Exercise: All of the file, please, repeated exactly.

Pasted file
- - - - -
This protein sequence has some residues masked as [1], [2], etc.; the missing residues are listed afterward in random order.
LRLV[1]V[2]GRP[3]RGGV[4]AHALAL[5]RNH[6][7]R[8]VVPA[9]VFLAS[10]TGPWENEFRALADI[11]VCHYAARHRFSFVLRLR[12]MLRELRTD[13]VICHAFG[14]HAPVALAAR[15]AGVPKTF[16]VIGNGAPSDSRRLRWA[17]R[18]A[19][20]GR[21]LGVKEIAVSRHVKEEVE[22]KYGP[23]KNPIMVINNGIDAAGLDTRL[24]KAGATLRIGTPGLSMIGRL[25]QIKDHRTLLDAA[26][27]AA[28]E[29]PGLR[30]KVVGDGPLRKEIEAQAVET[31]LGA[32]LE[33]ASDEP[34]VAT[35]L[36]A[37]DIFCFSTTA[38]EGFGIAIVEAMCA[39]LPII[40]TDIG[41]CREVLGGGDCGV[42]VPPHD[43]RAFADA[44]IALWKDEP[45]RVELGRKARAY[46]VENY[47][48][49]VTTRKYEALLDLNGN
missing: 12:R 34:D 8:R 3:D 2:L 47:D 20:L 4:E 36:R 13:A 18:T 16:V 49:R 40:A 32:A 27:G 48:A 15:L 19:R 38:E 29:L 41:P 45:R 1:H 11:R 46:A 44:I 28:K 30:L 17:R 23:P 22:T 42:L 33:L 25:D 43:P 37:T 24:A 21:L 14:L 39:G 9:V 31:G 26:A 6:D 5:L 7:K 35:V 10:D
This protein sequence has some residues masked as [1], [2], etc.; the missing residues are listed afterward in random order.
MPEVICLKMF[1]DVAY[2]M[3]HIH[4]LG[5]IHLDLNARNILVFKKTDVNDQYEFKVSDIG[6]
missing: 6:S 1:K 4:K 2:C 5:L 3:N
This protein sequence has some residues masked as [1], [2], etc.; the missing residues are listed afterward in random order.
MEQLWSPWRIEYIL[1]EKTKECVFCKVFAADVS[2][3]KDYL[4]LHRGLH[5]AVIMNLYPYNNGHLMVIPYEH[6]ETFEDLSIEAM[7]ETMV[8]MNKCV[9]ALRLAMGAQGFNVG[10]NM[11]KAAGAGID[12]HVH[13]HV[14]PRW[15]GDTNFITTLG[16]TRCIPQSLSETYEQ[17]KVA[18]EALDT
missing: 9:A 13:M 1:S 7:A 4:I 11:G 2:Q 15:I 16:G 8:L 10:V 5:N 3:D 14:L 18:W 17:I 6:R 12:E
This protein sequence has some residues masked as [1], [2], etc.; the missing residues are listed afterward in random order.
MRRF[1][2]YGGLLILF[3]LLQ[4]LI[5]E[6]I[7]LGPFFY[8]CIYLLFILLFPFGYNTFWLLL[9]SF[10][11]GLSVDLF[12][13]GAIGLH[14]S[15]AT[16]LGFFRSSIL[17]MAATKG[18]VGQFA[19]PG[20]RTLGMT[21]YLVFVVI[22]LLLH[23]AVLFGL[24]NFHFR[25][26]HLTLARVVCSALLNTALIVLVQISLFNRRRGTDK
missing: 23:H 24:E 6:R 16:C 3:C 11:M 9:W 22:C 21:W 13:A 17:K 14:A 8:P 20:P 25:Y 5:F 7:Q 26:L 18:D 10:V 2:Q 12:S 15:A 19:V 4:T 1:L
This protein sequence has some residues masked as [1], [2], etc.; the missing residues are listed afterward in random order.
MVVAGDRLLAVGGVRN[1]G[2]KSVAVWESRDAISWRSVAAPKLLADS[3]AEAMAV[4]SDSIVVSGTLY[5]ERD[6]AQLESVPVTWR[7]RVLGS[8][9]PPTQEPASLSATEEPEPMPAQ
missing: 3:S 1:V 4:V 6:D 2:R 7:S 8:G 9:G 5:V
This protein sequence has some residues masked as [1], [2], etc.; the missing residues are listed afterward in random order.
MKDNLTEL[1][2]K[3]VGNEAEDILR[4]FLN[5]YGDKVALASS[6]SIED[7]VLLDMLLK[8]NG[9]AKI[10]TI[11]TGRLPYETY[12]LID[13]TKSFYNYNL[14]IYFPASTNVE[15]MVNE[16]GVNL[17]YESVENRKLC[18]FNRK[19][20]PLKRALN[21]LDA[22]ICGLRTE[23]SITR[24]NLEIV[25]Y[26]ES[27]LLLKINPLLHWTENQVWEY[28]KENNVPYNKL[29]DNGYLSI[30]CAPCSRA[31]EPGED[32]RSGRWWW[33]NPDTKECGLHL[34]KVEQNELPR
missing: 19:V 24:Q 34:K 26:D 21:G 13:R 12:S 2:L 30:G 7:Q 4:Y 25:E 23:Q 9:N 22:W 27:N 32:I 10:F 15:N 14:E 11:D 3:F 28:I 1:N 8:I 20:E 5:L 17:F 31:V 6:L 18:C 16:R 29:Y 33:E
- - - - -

This protein sequence has some residues masked as [1], [2], etc.; the missing residues are listed afterward in random order.
LRLV[1]V[2]GRP[3]RGGV[4]AHALAL[5]RNH[6][7]R[8]VVPA[9]VFLAS[10]TGPWENEFRALADI[11]VCHYAARHRFSFVLRLR[12]MLRELRTD[13]VICHAFG[14]HAPVALAAR[15]AGVPKTF[16]VIGNGAPSDSRRLRWA[17]R[18]A[19][20]GR[21]LGVKEIAVSRHVKEEVE[22]KYGP[23]KNPIMVINNGIDAAGLDTRL[24]KAGATLRIGTPGLSMIGRL[25]QIKDHRTLLDAA[26][27]AA[28]E[29]PGLR[30]KVVGDGPLRKEIEAQAVET[31]LGA[32]LE[33]ASDEP[34]VAT[35]L[36]A[37]DIFCFSTTA[38]EGFGIAIVEAMCA[39]LPII[40]TDIG[41]CREVLGGGDCGV[42]VPPHD[43]RAFADA[44]IALWKDEP[45]RVELGRKARAY[46]VENY[47][48][49]VTTRKYEALLDLNGN
missing: 12:R 34:D 8:R 3:D 2:L 47:D 20:L 4:E 36:R 13:A 18:T 16:V 49:R 40:A 32:A 27:G 48:A 15:L 19:R 38:E 29:L 41:P 45:R 1:H 11:R 46:A 44:I 28:K 30:L 17:R 23:P 22:T 42:L 33:L 25:D 43:P 37:T 24:A 21:L 14:L 39:G 9:V 31:G 26:A 6:D 5:L 7:K 35:V 10:D
This protein sequence has some residues masked as [1], [2], etc.; the missing residues are listed afterward in random order.
MPEVICLKMF[1]DVAY[2]M[3]HIH[4]LG[5]IHLDLNARNILVFKKTDVNDQYEFKVSDIG[6]
missing: 6:S 1:K 4:K 2:C 5:L 3:N
This protein sequence has some residues masked as [1], [2], etc.; the missing residues are listed afterward in random order.
MEQLWSPWRIEYIL[1]EKTKECVFCKVFAADVS[2][3]KDYL[4]LHRGLH[5]AVIMNLYPYNNGHLMVIPYEH[6]ETFEDLSIEAM[7]ETMV[8]MNKCV[9]ALRLAMGAQGFNVG[10]NM[11]KAAGAGID[12]HVH[13]HV[14]PRW[15]GDTNFITTLG[16]TRCIPQSLSETYEQ[17]KVA[18]EALDT
missing: 9:A 13:M 1:S 7:A 4:I 11:G 2:Q 15:I 16:G 8:L 10:V 5:N 3:D 14:L 18:W 17:I 6:R 12:E
This protein sequence has some residues masked as [1], [2], etc.; the missing residues are listed afterward in random order.
MRRF[1][2]YGGLLILF[3]LLQ[4]LI[5]E[6]I[7]LGPFFY[8]CIYLLFILLFPFGYNTFWLLL[9]SF[10][11]GLSVDLF[12][13]GAIGLH[14]S[15]AT[16]LGFFRSSIL[17]MAATKG[18]VGQFA[19]PG[20]RTLGMT[21]YLVFVVI[22]LLLH[23]AVLFGL[24]NFHFR[25][26]HLTLARVVCSALLNTALIVLVQISLFNRRRGTDK
missing: 23:H 24:E 6:R 16:C 3:C 11:M 9:W 22:C 21:W 13:A 17:K 14:A 8:P 20:P 25:Y 5:F 7:Q 26:L 18:D 10:V 2:Q 12:S 15:A 19:V 4:T 1:L
This protein sequence has some residues masked as [1], [2], etc.; the missing residues are listed afterward in random order.
MVVAGDRLLAVGGVRN[1]G[2]KSVAVWESRDAISWRSVAAPKLLADS[3]AEAMAV[4]SDSIVVSGTLY[5]ERD[6]AQLESVPVTWR[7]RVLGS[8][9]PPTQEPASLSATEEPEPMPAQ
missing: 3:S 1:V 4:V 6:D 2:R 7:S 8:G 9:G 5:V
This protein sequence has some residues masked as [1], [2], etc.; the missing residues are listed afterward in random order.
MKDNLTEL[1][2]K[3]VGNEAEDILR[4]FLN[5]YGDKVALASS[6]SIED[7]VLLDMLLK[8]NG[9]AKI[10]TI[11]TGRLPYETY[12]LID[13]TKSFYNYNL[14]IYFPASTNVE[15]MVNE[16]GVNL[17]YESVENRKLC[18]FNRK[19][20]PLKRALN[21]LDA[22]ICGLRTE[23]SITR[24]NLEIV[25]Y[26]ES[27]LLLKINPLLHWTENQVWEY[28]KENNVPYNKL[29]DNGYLSI[30]CAPCSRA[31]EPGED[32]RSGRWWW[33]NPDTKECGLHL[34]KVEQNELPR
missing: 19:V 24:Q 34:K 26:D 21:G 13:R 12:S 2:L 30:G 7:Q 4:Y 25:E 23:Q 9:N 22:W 27:N 32:I 10:F 15:N 14:E 11:D 3:F 28:I 1:N 8:I 20:E 5:L 17:F 31:V 6:L 18:C 16:R 29:Y 33:E